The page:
For example, our
Employee class has two attributes, an
.id and a
.name, but these attributes are initialized with integers and strings, respectively—which is fine, but what’s more interesting is having attributes of some other type that we create. In this video, you are going to create a new class called
Address, which models an address that an employee might want to store in the payroll system so it knows where to send checks to. To start, I’m going to create a new module and I’ll save it as
01:14 What if we just want to get the street address, or the state, or the zip code? With so many possible street addresses, it would be hard to write an algorithm that would parse an address as a string and return just one part of that, especially when you consider that many streets share the same names as cities.
This will take
self, a street, a city, a state, a zip code, and optionally, a second street address called
street2. This equal sign (
=) allows us to assign a default value for this argument, which will be used if the user chooses not to pass in a second street address.
02:14 Basically, I’m saying, “Accept a second street address from the user, but if they don’t supply one, set it equal to an empty string.” Now, I’ll create instance attributes for each of these parameters.
This works, but I think we can take this one step further. Right now, if we ever wanted to print out the entire address of an
Address object, we’d have to concatenate the streets, plus the city, plus the state, plus the zip code.
Let’s create a method in here that will return a nicely formatted string with all the information about the current
Address object. We could call this method whatever we want, and then call it on the object like we would any method—but this presents an opportunity to practice a little bit of inheritance.
If you remember from an earlier video, I said that every custom class we create in Python 3 implicitly inherits from the
object superclass, which itself defines magic methods that Python uses to manage the object. Well, one of those magic methods is called
.__str__(), short for string, which is used to obtain a string representation of the current object. Because our
Address class inherits from
object, it’s got a
.__str__() method too. In fact, let’s see what it spits out. Down here, I’m going to instantiate this class with some random address.
What this means is that if I just pass this object into our
print() function here, the
print() function will print out the string representation of the object, which it will obtain by calling this
.__str__() method under the hood.
I’ll run this and, well, as you can tell, the default string representation of a custom object in Python is pretty boring. We can modify it by providing a new implementation of
.__str__(), effectively overriding the implementation inherited from the
object superclass, which is currently super boring.
Finally, I’ll return the newline character joined by our
lines list. This will return a string where the end of each line—or the end of each element in the list—is separated by a newline character, which pushes the remaining text onto the next line.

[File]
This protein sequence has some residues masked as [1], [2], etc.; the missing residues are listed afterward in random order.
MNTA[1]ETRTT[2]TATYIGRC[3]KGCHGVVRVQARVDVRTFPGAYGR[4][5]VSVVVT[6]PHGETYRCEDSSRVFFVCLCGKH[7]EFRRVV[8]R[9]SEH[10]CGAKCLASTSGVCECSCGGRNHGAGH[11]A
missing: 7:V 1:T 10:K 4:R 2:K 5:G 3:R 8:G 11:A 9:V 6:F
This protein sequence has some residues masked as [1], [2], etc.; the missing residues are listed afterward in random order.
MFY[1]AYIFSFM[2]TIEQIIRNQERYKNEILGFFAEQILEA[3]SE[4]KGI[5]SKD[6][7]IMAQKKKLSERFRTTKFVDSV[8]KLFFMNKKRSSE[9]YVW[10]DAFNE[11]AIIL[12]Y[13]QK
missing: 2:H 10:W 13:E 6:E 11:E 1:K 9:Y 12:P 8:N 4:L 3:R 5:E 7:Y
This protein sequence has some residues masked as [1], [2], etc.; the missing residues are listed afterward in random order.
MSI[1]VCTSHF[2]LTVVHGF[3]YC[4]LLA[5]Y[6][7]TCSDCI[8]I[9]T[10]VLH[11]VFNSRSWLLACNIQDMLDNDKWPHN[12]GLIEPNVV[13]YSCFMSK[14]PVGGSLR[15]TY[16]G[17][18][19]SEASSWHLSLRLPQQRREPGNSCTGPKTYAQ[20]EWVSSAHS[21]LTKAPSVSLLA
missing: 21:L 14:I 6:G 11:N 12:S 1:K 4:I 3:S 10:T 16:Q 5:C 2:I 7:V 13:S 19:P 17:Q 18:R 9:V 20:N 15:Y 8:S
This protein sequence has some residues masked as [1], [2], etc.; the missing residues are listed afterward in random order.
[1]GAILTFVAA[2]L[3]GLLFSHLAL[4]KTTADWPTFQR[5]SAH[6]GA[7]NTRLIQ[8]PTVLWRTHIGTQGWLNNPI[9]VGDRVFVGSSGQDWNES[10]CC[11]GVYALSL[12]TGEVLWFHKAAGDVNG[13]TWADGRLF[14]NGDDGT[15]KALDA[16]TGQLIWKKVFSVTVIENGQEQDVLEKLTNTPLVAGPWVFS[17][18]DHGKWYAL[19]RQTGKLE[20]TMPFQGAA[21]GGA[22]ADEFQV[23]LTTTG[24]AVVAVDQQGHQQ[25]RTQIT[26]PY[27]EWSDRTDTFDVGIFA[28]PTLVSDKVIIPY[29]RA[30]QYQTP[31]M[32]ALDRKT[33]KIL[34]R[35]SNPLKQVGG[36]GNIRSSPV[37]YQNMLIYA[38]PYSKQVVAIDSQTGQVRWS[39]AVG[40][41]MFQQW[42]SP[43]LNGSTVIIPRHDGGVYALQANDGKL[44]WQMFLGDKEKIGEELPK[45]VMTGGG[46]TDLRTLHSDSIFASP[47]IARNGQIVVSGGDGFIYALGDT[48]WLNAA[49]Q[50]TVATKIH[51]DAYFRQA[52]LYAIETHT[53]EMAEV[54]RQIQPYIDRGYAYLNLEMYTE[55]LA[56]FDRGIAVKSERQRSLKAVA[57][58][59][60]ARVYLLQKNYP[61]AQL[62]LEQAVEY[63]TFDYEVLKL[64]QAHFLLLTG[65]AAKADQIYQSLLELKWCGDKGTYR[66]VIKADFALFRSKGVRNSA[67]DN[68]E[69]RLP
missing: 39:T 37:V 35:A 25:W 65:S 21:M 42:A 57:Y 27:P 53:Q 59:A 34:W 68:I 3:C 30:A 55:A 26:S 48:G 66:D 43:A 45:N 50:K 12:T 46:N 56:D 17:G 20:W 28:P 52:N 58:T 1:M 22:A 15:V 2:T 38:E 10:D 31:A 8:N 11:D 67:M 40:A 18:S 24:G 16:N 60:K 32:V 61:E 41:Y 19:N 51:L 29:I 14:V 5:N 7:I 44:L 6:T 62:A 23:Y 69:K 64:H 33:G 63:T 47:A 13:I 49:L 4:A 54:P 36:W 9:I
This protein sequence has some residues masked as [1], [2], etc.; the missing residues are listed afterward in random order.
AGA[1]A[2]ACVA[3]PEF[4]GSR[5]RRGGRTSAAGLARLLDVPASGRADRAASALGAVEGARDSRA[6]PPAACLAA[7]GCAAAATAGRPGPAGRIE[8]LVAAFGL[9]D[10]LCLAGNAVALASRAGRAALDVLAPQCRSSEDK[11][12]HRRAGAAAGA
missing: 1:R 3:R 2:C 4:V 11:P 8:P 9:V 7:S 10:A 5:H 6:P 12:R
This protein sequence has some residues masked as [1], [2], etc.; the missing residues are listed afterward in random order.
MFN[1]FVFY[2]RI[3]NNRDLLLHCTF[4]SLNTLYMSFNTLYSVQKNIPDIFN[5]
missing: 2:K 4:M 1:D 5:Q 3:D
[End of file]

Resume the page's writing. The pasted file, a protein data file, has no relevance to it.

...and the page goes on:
Now, I will run this module again and we can see the string representation of the
Address object is displayed in the output panel. All that’s left to do now is modify the rest of the program to use this new
Address class. Before I do that though, I want to delete this object and
print() call down here so it doesn’t start interfering with our main module.
There are a couple of things to notice here. One, notice how I didn’t import the address module. That’s because Python doesn’t require us to assign types to these instance attributes, so this class doesn’t need to know about the
What this means is that we won’t be assigning an
Address when we create the
Employee. Instead, we have to add this
.address attribute after the object has initially been constructed.
The next thing we want to do is modify the
PayrollSystem to print out the employee address when it’s calculating the payroll. I’ll move over to the
hr module and inside the
.calculate_payroll() method, I want to do a check to see if the current employee being processed has an
.address attribute. The code inside here will only be called if the
.address instance attribute is not set to
Now that we finished working on our classes, we can move back into the
program module and give some of our employees an address. Before we can do that, we have to import
contacts so that this module knows about the
I’ll add an
Address object to the
Manager first. Let’s move down to a new line and type
manager.address = contacts.Address(). And then in the parentheses, we need to specify each part of the address as a string.
We’re utilizing the
.__init__() method to construct a new
Address object, and then we assign that object to the
.address attribute after the
Manager has already been created.
This means that we’re not using the
.__init__() method. We’re doing a manual assignment after the fact. What’s good about not using the
.__init__() method is that we don’t have to give every
Employee object an
You’ve now learned how you can create a custom
Address type that can be used by the
Employee class. This
Address class is completely independent of the
Employee, and the
Employee class utilizes
Address objects without any knowledge of them.
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